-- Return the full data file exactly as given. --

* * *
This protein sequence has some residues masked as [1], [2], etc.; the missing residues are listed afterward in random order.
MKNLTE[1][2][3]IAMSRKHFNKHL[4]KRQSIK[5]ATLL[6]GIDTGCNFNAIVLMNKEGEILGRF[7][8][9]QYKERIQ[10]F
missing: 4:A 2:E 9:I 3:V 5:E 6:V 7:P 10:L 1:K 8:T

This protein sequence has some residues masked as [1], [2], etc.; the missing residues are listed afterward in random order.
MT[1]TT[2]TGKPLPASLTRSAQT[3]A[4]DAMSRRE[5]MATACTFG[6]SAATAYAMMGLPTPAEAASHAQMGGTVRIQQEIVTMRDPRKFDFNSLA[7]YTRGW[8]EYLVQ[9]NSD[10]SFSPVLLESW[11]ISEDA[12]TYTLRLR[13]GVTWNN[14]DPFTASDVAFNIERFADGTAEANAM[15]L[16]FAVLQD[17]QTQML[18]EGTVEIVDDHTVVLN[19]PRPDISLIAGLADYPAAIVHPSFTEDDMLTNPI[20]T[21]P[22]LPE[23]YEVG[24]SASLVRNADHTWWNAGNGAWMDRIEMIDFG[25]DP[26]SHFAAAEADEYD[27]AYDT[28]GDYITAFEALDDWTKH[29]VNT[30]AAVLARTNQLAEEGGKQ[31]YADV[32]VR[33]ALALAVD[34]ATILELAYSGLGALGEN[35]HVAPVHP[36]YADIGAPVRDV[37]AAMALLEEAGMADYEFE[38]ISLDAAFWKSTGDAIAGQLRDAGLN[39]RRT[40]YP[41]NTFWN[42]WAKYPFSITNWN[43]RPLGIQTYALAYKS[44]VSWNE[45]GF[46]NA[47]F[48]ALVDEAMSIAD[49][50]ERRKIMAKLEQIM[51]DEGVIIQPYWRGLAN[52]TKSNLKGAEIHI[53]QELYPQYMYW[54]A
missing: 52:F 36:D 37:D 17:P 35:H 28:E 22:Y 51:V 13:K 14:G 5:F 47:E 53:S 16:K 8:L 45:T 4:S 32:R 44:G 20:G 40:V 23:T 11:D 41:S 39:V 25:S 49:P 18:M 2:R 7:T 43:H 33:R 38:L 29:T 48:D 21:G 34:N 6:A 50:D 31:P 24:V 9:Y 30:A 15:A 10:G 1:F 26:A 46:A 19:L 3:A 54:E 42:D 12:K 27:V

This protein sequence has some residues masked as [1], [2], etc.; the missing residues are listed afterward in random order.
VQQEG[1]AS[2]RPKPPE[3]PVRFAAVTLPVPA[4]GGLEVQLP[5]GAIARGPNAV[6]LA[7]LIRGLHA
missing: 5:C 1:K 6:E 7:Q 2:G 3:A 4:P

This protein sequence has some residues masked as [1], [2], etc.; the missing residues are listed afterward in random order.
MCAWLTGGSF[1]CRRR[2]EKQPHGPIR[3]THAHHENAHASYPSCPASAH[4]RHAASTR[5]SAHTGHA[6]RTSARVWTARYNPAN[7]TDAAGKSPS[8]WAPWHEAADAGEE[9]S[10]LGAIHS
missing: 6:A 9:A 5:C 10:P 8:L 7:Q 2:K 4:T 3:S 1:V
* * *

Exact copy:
This protein sequence has some residues masked as [1], [2], etc.; the missing residues are listed afterward in random order.
MKNLTE[1][2][3]IAMSRKHFNKHL[4]KRQSIK[5]ATLL[6]GIDTGCNFNAIVLMNKEGEILGRF[7][8][9]QYKERIQ[10]F
missing: 4:A 2:E 9:I 3:V 5:E 6:V 7:P 10:L 1:K 8:T

This protein sequence has some residues masked as [1], [2], etc.; the missing residues are listed afterward in random order.
MT[1]TT[2]TGKPLPASLTRSAQT[3]A[4]DAMSRRE[5]MATACTFG[6]SAATAYAMMGLPTPAEAASHAQMGGTVRIQQEIVTMRDPRKFDFNSLA[7]YTRGW[8]EYLVQ[9]NSD[10]SFSPVLLESW[11]ISEDA[12]TYTLRLR[13]GVTWNN[14]DPFTASDVAFNIERFADGTAEANAM[15]L[16]FAVLQD[17]QTQML[18]EGTVEIVDDHTVVLN[19]PRPDISLIAGLADYPAAIVHPSFTEDDMLTNPI[20]T[21]P[22]LPE[23]YEVG[24]SASLVRNADHTWWNAGNGAWMDRIEMIDFG[25]DP[26]SHFAAAEADEYD[27]AYDT[28]GDYITAFEALDDWTKH[29]VNT[30]AAVLARTNQLAEEGGKQ[31]YADV[32]VR[33]ALALAVD[34]ATILELAYSGLGALGEN[35]HVAPVHP[36]YADIGAPVRDV[37]AAMALLEEAGMADYEFE[38]ISLDAAFWKSTGDAIAGQLRDAGLN[39]RRT[40]YP[41]NTFWN[42]WAKYPFSITNWN[43]RPLGIQTYALAYKS[44]VSWNE[45]GF[46]NA[47]F[48]ALVDEAMSIAD[49][50]ERRKIMAKLEQIM[51]DEGVIIQPYWRGLAN[52]TKSNLKGAEIHI[53]QELYPQYMYW[54]A
missing: 52:F 36:D 37:D 17:P 35:H 28:E 22:Y 51:V 13:K 14:G 5:F 47:E 53:S 16:K 8:L 45:T 4:S 32:R 44:G 20:G 40:V 23:T 11:D 41:S 39:V 25:S 49:P 18:M 2:R 7:T 43:H 33:R 38:L 29:T 48:D 21:G 34:N 6:A 50:D 31:P 24:V 9:Y 30:A 15:A 10:G 1:F 26:A 46:A 19:L 3:A 54:E 42:D 12:K 27:V

This protein sequence has some residues masked as [1], [2], etc.; the missing residues are listed afterward in random order.
VQQEG[1]AS[2]RPKPPE[3]PVRFAAVTLPVPA[4]GGLEVQLP[5]GAIARGPNAV[6]LA[7]LIRGLHA
missing: 5:C 1:K 6:E 7:Q 2:G 3:A 4:P

This protein sequence has some residues masked as [1], [2], etc.; the missing residues are listed afterward in random order.
MCAWLTGGSF[1]CRRR[2]EKQPHGPIR[3]THAHHENAHASYPSCPASAH[4]RHAASTR[5]SAHTGHA[6]RTSARVWTARYNPAN[7]TDAAGKSPS[8]WAPWHEAADAGEE[9]S[10]LGAIHS
missing: 6:A 9:A 5:C 10:P 8:L 7:Q 2:K 4:T 3:S 1:V